Archive for taoism

I crave equanimity.. sometimes.

Posted in Culture, Philosophy with tags , , , , , , , , , on March 4, 2010 by 99ppp

I recall as a teen seeing those infomercials on Transcendental meditation. They were usually quoting studies on how they calmed the mind and lower stressed and I was fascinated by it. I knew little or nothing on eastern religions, yet it seemed that they were peaceful, and even as a youngster, I tended to analyze situations from a myriad of angles before making a decision. The line between thinking and worrying is very fine, so I was fascinated by it. My mother got a bit panicked, thinking it was some cult (some might argue that it might be). Yet this started my exploration into equanimity, meditation in particular, and pined for the ability to remain cool under pressure, and even handed in stressful situations. The journey has been sporadic and elusive, as I am both attracted to equanimity and skeptical simultaneously. Spock-like stoicism seemed attractive at one point to one curious of the world around him and gravitating towards science.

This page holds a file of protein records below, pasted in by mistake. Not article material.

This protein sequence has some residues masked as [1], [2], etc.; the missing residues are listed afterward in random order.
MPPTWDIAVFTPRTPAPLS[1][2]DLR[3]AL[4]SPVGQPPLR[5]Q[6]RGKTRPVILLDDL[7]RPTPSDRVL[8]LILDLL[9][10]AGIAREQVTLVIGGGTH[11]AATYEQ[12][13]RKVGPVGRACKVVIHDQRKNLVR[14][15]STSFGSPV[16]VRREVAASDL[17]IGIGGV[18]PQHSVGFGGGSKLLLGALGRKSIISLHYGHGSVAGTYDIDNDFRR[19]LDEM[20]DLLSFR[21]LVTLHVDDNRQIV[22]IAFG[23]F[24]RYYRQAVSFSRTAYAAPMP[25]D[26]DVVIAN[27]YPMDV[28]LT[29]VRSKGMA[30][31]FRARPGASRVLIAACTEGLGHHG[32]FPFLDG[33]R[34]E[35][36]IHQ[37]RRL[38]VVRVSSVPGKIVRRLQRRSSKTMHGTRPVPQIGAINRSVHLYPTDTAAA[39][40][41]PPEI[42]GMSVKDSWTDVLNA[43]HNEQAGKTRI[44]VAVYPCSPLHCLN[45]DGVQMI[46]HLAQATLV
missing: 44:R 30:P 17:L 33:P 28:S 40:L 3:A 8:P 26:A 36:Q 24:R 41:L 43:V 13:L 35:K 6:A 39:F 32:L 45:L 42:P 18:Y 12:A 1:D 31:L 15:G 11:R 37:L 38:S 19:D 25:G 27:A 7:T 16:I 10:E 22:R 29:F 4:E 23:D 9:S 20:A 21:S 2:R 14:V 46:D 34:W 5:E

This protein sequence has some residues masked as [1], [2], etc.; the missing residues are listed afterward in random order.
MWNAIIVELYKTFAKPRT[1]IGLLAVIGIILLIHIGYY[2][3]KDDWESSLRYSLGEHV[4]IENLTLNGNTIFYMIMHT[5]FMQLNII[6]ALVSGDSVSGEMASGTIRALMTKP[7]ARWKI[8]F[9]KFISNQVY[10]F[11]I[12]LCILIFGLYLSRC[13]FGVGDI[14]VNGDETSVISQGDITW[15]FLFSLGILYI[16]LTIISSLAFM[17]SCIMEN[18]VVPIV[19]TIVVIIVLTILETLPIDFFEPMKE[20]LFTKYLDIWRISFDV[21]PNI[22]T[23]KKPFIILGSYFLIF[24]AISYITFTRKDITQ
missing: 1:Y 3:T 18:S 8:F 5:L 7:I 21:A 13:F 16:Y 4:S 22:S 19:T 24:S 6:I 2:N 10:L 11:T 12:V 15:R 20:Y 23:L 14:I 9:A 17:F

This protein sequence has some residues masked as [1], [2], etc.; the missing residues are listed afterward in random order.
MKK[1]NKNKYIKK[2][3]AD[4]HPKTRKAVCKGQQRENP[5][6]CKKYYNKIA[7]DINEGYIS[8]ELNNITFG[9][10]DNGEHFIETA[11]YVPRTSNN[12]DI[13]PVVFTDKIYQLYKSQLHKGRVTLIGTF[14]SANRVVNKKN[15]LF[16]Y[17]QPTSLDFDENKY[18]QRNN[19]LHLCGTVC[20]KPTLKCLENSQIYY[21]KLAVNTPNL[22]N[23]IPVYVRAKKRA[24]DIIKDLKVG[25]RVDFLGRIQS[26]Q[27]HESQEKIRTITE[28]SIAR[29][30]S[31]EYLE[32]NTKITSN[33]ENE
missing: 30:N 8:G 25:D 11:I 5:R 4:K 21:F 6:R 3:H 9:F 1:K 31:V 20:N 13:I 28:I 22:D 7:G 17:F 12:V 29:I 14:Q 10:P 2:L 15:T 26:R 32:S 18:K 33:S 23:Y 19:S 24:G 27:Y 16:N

Dispassion, objectivity, perhaps this was the way to stop craving, wanting, pining. Buddhism is described as the middle way, evenhanded, as any leanings could could make one suffer. While the Four Noble truths resonated with some part of me, the eightfold path didn’t as it sounded pretty moralistic despite I may agree with many of the principles. Then there is the apparent paradox of wishing suffering to end. I’ve read enough commentary, and several books on Buddhism attempting to reconcile them, making exceptions adding more and more words to what should become simpler, without being simplistic. Detachment or attachment, indifference or commitment. Both seemed right and wrong.